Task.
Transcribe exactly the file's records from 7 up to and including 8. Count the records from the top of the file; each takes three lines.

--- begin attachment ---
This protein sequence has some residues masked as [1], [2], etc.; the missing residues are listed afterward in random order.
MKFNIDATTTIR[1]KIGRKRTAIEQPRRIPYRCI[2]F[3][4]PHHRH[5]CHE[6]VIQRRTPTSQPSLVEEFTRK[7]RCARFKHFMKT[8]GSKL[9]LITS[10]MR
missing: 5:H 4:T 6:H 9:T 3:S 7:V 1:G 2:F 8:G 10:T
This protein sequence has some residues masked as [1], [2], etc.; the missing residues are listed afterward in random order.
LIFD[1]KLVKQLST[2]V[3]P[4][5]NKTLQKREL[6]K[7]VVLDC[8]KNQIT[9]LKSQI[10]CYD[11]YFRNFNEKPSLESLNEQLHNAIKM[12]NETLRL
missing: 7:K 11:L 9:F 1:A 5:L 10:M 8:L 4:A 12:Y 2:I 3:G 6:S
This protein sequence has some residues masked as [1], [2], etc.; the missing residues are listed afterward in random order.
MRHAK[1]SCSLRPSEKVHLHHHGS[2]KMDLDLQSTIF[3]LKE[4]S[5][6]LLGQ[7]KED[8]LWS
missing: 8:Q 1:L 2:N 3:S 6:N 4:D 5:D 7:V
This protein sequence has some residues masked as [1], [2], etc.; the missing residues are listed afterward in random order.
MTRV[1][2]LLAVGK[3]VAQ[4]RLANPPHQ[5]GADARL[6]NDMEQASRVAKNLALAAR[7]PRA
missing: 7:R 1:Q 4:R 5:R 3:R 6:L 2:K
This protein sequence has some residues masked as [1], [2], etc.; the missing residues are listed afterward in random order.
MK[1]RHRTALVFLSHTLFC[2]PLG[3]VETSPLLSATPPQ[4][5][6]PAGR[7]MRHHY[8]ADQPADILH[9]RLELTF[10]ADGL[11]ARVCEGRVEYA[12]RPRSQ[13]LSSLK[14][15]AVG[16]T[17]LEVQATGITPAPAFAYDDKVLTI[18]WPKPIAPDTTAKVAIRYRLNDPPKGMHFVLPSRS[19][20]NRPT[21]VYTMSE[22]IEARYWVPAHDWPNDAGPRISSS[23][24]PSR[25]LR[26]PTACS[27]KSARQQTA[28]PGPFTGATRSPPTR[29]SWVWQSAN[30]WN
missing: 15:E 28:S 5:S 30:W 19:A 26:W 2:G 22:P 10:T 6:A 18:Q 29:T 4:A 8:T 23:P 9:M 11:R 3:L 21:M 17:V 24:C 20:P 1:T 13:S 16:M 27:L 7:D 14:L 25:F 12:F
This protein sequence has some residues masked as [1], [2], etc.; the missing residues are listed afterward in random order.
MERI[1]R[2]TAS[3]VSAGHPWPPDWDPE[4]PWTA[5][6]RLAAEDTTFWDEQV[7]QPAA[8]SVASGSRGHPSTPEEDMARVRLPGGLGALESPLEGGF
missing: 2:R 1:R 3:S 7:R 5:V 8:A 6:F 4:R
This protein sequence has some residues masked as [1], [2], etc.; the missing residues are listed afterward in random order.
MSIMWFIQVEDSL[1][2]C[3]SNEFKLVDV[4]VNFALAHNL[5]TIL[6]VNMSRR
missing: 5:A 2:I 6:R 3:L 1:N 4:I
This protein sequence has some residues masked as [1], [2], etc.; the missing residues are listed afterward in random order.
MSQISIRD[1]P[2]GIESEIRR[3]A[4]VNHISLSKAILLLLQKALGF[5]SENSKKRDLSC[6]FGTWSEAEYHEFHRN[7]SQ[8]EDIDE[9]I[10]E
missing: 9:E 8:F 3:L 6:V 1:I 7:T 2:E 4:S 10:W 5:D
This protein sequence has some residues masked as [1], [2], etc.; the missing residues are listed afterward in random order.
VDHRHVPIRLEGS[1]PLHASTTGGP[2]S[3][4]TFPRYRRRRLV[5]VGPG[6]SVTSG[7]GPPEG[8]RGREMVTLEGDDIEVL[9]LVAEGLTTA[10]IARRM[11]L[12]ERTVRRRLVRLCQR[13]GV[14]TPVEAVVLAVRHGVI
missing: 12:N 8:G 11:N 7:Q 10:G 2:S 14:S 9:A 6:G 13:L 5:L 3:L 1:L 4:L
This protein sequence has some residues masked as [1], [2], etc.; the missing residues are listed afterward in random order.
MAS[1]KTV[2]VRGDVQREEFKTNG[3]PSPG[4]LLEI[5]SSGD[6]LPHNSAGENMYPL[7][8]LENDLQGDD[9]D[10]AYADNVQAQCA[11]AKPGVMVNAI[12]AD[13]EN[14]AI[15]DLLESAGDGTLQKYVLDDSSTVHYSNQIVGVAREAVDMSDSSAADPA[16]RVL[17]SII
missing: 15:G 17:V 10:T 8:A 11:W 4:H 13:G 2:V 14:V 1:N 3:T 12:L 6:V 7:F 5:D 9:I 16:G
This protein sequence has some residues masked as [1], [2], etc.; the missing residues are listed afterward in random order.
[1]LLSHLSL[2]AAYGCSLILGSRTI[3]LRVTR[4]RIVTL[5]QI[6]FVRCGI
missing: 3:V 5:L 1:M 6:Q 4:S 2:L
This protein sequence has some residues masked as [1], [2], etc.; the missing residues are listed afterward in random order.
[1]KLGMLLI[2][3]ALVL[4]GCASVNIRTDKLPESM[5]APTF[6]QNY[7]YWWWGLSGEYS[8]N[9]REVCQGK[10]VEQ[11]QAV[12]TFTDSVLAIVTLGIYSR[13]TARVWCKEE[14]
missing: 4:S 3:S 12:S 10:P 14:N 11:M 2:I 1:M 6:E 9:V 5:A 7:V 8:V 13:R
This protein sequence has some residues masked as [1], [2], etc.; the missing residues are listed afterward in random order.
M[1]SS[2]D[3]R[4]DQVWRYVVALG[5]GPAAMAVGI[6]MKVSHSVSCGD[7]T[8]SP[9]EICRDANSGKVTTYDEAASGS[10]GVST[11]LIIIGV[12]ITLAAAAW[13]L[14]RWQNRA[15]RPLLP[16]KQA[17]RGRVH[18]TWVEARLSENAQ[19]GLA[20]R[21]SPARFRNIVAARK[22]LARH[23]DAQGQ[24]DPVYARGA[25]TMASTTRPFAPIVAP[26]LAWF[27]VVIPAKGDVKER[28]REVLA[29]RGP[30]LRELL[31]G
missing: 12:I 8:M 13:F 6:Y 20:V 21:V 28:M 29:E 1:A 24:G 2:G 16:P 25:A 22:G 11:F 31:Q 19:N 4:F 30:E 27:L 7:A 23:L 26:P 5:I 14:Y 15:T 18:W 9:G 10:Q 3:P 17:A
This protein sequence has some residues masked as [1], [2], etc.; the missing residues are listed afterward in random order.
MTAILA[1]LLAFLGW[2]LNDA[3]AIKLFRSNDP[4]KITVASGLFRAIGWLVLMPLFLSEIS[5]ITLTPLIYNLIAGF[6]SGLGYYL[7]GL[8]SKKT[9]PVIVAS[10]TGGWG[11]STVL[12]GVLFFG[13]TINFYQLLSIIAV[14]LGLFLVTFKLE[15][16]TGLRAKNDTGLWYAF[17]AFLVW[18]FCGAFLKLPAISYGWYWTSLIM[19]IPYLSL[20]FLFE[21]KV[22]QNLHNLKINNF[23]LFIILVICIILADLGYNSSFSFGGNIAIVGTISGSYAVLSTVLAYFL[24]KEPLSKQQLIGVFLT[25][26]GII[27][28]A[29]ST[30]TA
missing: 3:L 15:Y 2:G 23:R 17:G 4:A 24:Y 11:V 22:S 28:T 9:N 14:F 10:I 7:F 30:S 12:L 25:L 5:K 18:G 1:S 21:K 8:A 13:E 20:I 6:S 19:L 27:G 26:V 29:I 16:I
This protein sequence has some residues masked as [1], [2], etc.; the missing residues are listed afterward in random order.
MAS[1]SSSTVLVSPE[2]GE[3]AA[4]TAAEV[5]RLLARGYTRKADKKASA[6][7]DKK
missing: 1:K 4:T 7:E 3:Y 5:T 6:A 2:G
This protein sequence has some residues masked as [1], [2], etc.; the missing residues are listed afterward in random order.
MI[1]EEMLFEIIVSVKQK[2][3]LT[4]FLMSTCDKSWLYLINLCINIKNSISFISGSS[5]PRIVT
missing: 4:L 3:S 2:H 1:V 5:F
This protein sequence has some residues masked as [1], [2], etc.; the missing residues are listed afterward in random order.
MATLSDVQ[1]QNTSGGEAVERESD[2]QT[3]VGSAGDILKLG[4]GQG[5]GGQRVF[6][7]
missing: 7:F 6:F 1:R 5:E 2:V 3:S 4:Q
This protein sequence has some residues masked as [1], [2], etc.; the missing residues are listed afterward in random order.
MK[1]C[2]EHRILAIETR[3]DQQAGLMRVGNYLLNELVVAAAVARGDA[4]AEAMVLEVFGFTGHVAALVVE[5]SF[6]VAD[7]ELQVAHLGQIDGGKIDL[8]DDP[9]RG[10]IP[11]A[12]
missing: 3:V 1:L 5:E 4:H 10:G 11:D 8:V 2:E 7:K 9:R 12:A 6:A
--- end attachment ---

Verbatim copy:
This protein sequence has some residues masked as [1], [2], etc.; the missing residues are listed afterward in random order.
MSIMWFIQVEDSL[1][2]C[3]SNEFKLVDV[4]VNFALAHNL[5]TIL[6]VNMSRR
missing: 5:A 2:I 6:R 3:L 1:N 4:I
This protein sequence has some residues masked as [1], [2], etc.; the missing residues are listed afterward in random order.
MSQISIRD[1]P[2]GIESEIRR[3]A[4]VNHISLSKAILLLLQKALGF[5]SENSKKRDLSC[6]FGTWSEAEYHEFHRN[7]SQ[8]EDIDE[9]I[10]E
missing: 9:E 8:F 3:L 6:V 1:I 7:T 2:E 4:S 10:W 5:D